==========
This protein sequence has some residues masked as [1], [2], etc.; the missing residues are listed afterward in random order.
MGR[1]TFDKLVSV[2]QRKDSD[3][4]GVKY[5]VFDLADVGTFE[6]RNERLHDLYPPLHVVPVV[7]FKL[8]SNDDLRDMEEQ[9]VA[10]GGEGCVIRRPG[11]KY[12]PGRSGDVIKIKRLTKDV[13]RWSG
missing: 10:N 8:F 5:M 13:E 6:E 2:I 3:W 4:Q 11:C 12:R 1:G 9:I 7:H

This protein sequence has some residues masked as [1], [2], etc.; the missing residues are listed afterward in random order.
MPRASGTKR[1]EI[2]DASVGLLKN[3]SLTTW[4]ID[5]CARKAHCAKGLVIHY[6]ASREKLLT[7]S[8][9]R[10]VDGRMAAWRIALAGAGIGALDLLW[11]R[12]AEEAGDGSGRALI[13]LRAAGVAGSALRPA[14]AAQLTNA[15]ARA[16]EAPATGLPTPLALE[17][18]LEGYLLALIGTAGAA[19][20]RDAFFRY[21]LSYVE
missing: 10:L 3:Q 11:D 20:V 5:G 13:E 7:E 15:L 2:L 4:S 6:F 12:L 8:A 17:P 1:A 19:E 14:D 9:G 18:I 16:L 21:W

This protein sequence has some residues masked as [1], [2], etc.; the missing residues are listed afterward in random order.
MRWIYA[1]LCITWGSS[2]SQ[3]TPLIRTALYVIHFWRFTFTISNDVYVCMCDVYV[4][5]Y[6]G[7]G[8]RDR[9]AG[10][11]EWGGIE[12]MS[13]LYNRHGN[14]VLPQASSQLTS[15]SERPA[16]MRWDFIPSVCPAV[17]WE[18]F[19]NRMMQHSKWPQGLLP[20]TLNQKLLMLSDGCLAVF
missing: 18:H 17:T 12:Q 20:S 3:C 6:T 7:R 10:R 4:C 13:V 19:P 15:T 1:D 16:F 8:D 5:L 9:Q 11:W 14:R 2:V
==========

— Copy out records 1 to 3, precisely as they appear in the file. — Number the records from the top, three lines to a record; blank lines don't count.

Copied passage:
This protein sequence has some residues masked as [1], [2], etc.; the missing residues are listed afterward in random order.
MGR[1]TFDKLVSV[2]QRKDSD[3][4]GVKY[5]VFDLADVGTFE[6]RNERLHDLYPPLHVVPVV[7]FKL[8]SNDDLRDMEEQ[9]VA[10]GGEGCVIRRPG[11]KY[12]PGRSGDVIKIKRLTKDV[13]RWSG
missing: 10:N 8:F 5:M 13:E 6:E 2:I 3:W 4:Q 11:C 12:R 1:G 9:I 7:H

This protein sequence has some residues masked as [1], [2], etc.; the missing residues are listed afterward in random order.
MPRASGTKR[1]EI[2]DASVGLLKN[3]SLTTW[4]ID[5]CARKAHCAKGLVIHY[6]ASREKLLT[7]S[8][9]R[10]VDGRMAAWRIALAGAGIGALDLLW[11]R[12]AEEAGDGSGRALI[13]LRAAGVAGSALRPA[14]AAQLTNA[15]ARA[16]EAPATGLPTPLALE[17][18]LEGYLLALIGTAGAA[19][20]RDAFFRY[21]LSYVE
missing: 10:L 3:Q 11:D 20:V 5:G 13:E 7:E 15:L 2:L 4:S 6:F 12:L 8:A 17:P 1:A 19:E 14:D 9:G 18:I 16:L 21:W

This protein sequence has some residues masked as [1], [2], etc.; the missing residues are listed afterward in random order.
MRWIYA[1]LCITWGSS[2]SQ[3]TPLIRTALYVIHFWRFTFTISNDVYVCMCDVYV[4][5]Y[6]G[7]G[8]RDR[9]AG[10][11]EWGGIE[12]MS[13]LYNRHGN[14]VLPQASSQLTS[15]SERPA[16]MRWDFIPSVCPAV[17]WE[18]F[19]NRMMQHSKWPQGLLP[20]TLNQKLLMLSDGCLAVF
missing: 18:H 17:T 12:Q 20:S 3:C 6:T 7:R 10:R 4:C 13:V 19:P 15:T 1:D 16:F 8:D 5:L 9:Q 11:W 14:R 2:V